On November 5, 2021 the participants in the Activate program virtually welcomed Stella Ashaolu, founder & CEO of WeSolv and co-founder and investor of Fifth Star Funds to the cohort’s weekly meeting for an inspirational talk and Q&A.
Ashaolu started by sharing her story with us. A proud Bruin (a.k.a. University of California, Los Angeles), her early work as a business and strategy manager made Stella Ashaolu realize she was more interested in business than in law. Further, her experience as a consultant with Fortune 500 companies and their selection strategies as well as some personal experience allowed Stella to recognize the unrealistic expectations and strained power imbalances across the board. This led to the creation of WeSolv. By leveraging performance data and transferable skills, WeSolv has been able to promote a more diverse group of candidates to top companies. But her company didn’t spring up overnight.
Ashaolu went on to illustrate how she built her business by learning while doing. Networking not only with peers, but through entrepreneurial organizations helped her to gain support, and create an early MVP (minimum viable product) to test with clients, which helped her earn her legitimacy.
There is value in creating relationships throughout your journey, and having dignity at the same time as humility. She adapted a well known phrase with her advice to the cohort members in saying: “Closed mouths don’t get fed, but I will not beg.” Ashaolu explained that entrepreneurs should not be ashamed of admitting or asking for help, but to work with people who believe in you and your project. Stella used meet up groups and cohorts to build relationships that helped her climb to the top, and further advocated for putting together an MVP even if all you have is “duct tape, shoe string, and bubblegum.”
“Real performance is the most indicative of being hired by a company, and also indicative of future success.”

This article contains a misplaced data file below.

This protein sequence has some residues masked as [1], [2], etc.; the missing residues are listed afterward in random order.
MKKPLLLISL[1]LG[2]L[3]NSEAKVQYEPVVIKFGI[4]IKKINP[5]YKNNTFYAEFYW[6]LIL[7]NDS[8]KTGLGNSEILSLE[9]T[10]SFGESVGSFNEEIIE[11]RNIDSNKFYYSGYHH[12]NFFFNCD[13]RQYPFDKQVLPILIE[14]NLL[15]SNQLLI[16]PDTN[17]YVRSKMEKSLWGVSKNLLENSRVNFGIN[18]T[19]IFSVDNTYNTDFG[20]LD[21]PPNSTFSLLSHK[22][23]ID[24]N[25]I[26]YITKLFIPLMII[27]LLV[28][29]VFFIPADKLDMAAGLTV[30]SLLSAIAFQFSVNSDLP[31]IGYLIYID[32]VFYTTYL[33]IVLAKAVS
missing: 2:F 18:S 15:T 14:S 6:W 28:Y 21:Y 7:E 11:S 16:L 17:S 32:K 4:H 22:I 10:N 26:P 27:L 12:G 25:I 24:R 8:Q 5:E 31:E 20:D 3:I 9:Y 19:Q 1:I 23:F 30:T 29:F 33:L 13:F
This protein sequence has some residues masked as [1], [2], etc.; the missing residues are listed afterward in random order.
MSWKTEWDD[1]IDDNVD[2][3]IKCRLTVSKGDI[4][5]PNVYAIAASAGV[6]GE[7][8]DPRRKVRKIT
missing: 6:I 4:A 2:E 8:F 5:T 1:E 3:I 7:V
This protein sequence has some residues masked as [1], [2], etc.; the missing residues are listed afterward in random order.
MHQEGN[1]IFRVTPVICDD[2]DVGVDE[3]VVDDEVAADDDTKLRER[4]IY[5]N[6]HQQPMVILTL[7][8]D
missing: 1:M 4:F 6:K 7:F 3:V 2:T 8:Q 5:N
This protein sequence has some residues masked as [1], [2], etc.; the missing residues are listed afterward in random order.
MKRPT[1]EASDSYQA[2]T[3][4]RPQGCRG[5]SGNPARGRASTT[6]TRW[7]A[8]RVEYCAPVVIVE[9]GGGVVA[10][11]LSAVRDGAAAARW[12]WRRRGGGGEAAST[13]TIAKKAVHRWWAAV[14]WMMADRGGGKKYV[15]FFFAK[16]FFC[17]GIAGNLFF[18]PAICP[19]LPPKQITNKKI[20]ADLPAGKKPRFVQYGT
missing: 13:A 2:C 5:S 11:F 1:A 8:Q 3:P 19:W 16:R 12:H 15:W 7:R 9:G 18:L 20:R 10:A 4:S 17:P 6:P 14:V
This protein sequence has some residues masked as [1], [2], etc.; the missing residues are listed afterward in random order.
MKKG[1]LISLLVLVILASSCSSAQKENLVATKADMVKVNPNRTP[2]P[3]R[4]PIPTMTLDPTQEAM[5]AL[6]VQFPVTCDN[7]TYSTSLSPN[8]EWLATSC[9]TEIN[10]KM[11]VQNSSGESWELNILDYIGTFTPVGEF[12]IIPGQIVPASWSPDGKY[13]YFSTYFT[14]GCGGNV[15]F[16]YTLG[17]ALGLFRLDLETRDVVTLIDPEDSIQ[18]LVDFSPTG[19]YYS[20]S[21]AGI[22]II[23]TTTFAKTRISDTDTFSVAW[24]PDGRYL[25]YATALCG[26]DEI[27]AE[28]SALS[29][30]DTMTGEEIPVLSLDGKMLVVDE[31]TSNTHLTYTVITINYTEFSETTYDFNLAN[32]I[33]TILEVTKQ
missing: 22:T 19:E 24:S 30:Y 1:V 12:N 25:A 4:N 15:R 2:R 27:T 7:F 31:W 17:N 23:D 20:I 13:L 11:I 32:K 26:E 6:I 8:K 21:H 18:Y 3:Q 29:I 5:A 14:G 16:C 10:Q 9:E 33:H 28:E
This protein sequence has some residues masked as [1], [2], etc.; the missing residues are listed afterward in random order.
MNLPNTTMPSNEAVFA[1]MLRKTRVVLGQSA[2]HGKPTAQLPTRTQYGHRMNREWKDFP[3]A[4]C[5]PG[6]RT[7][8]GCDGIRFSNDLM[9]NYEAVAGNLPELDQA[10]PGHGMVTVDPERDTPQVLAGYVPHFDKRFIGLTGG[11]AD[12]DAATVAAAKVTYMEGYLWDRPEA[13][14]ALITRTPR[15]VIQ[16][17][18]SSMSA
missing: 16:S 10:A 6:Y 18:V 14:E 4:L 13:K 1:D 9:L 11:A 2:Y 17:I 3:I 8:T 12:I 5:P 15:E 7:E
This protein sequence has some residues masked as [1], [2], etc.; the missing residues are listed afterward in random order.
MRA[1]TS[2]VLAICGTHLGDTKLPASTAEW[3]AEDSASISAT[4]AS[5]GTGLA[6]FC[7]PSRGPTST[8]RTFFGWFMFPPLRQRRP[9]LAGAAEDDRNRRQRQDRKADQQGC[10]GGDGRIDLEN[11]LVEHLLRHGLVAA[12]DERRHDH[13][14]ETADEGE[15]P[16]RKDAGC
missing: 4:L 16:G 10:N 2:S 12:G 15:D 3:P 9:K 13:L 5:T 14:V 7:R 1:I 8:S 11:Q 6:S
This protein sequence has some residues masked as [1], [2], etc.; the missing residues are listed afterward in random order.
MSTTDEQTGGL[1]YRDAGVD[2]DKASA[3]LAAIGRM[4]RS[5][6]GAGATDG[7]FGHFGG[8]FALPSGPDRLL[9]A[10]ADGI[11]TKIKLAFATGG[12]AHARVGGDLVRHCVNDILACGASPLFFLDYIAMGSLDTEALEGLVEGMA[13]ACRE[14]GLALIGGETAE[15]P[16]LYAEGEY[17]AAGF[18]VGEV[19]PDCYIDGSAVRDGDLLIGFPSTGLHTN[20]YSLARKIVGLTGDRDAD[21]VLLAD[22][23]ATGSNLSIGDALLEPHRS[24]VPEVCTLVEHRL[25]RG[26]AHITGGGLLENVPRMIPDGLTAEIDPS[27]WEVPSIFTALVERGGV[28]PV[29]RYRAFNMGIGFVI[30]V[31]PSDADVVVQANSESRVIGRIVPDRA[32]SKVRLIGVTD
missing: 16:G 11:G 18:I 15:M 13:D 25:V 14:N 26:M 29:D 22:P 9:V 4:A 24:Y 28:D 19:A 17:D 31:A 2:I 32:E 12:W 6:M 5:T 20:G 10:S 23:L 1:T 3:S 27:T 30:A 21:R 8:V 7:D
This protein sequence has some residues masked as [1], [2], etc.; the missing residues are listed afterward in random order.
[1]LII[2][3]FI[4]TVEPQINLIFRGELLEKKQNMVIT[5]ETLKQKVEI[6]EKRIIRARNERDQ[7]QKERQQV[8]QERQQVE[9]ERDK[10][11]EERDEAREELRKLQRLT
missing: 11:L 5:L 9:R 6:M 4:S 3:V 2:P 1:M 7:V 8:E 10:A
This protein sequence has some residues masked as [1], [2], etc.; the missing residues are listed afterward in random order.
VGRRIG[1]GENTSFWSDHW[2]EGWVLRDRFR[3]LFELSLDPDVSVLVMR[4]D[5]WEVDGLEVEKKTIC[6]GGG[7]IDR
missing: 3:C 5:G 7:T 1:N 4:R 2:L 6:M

She stressed the importance of listening to your customer, and building off of your MVP. Stella knew first hand that there were improvements to be made in the hiring process, but she wasn’t the person who needed to be convinced. One of the keys to assessing value for potential clients was creating “value lanes” within the WeSolv pricing model to find out where their customers were most interested.
“I learned really quickly you can’t be the source of your customer discovery.”
In the summer of 2020, Stella Ashaolu and her team took what they learned and started creating Fifth Star Funds, a venture capital fund that acts as the “friends and family” funding round for Black founders in Chicago. From their LinkedIn page:
“The Chicago flag features four stars that represent pivotal events in our city’s history; we contend that the Fifth Star belongs to underrepresented founders and the extraordinary impact they will have on our city’s future.”
Ashaolu’s talk made it clear that the people involved in your business are vital to its success. It’s crucial to listen to your clients and customers, create a strong and positive network of people who believe in you and what you’re doing, and build a team of people who share your vision for the culture of the company. In the end, the hardest part of transitioning from “learning to doing” was learning what not to do and learning the narrative so you can understand how to change it.